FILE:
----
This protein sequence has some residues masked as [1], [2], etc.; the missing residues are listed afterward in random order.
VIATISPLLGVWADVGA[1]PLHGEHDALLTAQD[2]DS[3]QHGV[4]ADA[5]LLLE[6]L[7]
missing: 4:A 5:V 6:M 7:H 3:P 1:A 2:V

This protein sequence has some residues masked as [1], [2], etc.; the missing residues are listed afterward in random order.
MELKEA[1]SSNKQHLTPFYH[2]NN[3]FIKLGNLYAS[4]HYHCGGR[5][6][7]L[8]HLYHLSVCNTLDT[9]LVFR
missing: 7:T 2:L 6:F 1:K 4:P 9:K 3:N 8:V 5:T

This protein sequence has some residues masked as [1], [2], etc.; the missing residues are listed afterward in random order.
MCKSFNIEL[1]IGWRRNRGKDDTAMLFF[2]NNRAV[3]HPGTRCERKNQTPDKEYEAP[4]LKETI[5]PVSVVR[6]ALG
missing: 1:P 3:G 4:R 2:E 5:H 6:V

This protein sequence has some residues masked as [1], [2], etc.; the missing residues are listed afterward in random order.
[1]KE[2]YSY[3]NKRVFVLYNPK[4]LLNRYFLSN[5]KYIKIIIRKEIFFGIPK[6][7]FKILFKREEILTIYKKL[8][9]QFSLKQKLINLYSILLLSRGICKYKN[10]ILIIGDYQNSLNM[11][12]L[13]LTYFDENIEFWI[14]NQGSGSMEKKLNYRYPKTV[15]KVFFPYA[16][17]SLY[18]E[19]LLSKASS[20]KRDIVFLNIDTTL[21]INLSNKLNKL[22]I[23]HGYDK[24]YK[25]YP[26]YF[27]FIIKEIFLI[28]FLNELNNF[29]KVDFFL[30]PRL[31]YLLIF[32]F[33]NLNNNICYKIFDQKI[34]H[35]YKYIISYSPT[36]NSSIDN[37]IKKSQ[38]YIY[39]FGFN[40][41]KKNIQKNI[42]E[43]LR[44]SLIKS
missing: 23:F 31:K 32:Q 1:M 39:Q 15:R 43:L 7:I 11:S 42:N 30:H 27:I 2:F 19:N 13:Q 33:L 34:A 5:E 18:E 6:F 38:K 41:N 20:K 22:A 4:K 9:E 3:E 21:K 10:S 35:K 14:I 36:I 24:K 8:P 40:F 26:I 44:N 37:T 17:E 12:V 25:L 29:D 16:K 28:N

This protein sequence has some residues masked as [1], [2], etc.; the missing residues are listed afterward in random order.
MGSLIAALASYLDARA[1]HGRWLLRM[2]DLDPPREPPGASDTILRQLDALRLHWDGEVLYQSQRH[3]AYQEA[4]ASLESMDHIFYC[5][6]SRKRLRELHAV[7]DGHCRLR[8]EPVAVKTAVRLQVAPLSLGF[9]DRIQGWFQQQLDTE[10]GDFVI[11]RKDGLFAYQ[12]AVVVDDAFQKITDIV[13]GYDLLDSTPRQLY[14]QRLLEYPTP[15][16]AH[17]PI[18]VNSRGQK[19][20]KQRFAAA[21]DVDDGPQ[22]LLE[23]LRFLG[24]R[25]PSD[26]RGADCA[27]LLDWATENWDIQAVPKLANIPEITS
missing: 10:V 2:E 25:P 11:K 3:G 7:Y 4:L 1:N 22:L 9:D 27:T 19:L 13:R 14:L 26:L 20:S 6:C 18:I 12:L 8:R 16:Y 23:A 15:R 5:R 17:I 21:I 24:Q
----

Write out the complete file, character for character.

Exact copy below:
This protein sequence has some residues masked as [1], [2], etc.; the missing residues are listed afterward in random order.
VIATISPLLGVWADVGA[1]PLHGEHDALLTAQD[2]DS[3]QHGV[4]ADA[5]LLLE[6]L[7]
missing: 4:A 5:V 6:M 7:H 3:P 1:A 2:V

This protein sequence has some residues masked as [1], [2], etc.; the missing residues are listed afterward in random order.
MELKEA[1]SSNKQHLTPFYH[2]NN[3]FIKLGNLYAS[4]HYHCGGR[5][6][7]L[8]HLYHLSVCNTLDT[9]LVFR
missing: 7:T 2:L 6:F 1:K 4:P 9:K 3:N 8:V 5:T

This protein sequence has some residues masked as [1], [2], etc.; the missing residues are listed afterward in random order.
MCKSFNIEL[1]IGWRRNRGKDDTAMLFF[2]NNRAV[3]HPGTRCERKNQTPDKEYEAP[4]LKETI[5]PVSVVR[6]ALG
missing: 1:P 3:G 4:R 2:E 5:H 6:V

This protein sequence has some residues masked as [1], [2], etc.; the missing residues are listed afterward in random order.
[1]KE[2]YSY[3]NKRVFVLYNPK[4]LLNRYFLSN[5]KYIKIIIRKEIFFGIPK[6][7]FKILFKREEILTIYKKL[8][9]QFSLKQKLINLYSILLLSRGICKYKN[10]ILIIGDYQNSLNM[11][12]L[13]LTYFDENIEFWI[14]NQGSGSMEKKLNYRYPKTV[15]KVFFPYA[16][17]SLY[18]E[19]LLSKASS[20]KRDIVFLNIDTTL[21]INLSNKLNKL[22]I[23]HGYDK[24]YK[25]YP[26]YF[27]FIIKEIFLI[28]FLNELNNF[29]KVDFFL[30]PRL[31]YLLIF[32]F[33]NLNNNICYKIFDQKI[34]H[35]YKYIISYSPT[36]NSSIDN[37]IKKSQ[38]YIY[39]FGFN[40][41]KKNIQKNI[42]E[43]LR[44]SLIKS
missing: 23:F 31:K 32:Q 1:M 39:Q 15:R 43:L 7:I 11:S 42:N 30:H 27:I 2:F 19:N 13:Q 33:L 34:A 5:E 18:E 6:F 38:K 41:N 20:K 22:A 4:K 9:E 3:E 21:K 10:S 35:K 14:I 36:I 24:K 8:P 40:F 26:I 44:N 37:T 17:E 12:V 25:L 29:D 16:K 28:N

This protein sequence has some residues masked as [1], [2], etc.; the missing residues are listed afterward in random order.
MGSLIAALASYLDARA[1]HGRWLLRM[2]DLDPPREPPGASDTILRQLDALRLHWDGEVLYQSQRH[3]AYQEA[4]ASLESMDHIFYC[5][6]SRKRLRELHAV[7]DGHCRLR[8]EPVAVKTAVRLQVAPLSLGF[9]DRIQGWFQQQLDTE[10]GDFVI[11]RKDGLFAYQ[12]AVVVDDAFQKITDIV[13]GYDLLDSTPRQLY[14]QRLLEYPTP[15][16]AH[17]PI[18]VNSRGQK[19][20]KQRFAAA[21]DVDDGPQ[22]LLE[23]LRFLG[24]R[25]PSD[26]RGADCA[27]LLDWATENWDIQAVPKLANIPEITS
missing: 10:V 2:E 25:P 11:K 3:G 7:Y 4:L 1:N 22:L 9:D 27:T 19:L 13:R 14:L 26:L 20:S 6:C 18:I 12:L 8:R 16:Y 23:A 15:R 5:R 17:I 21:I 24:Q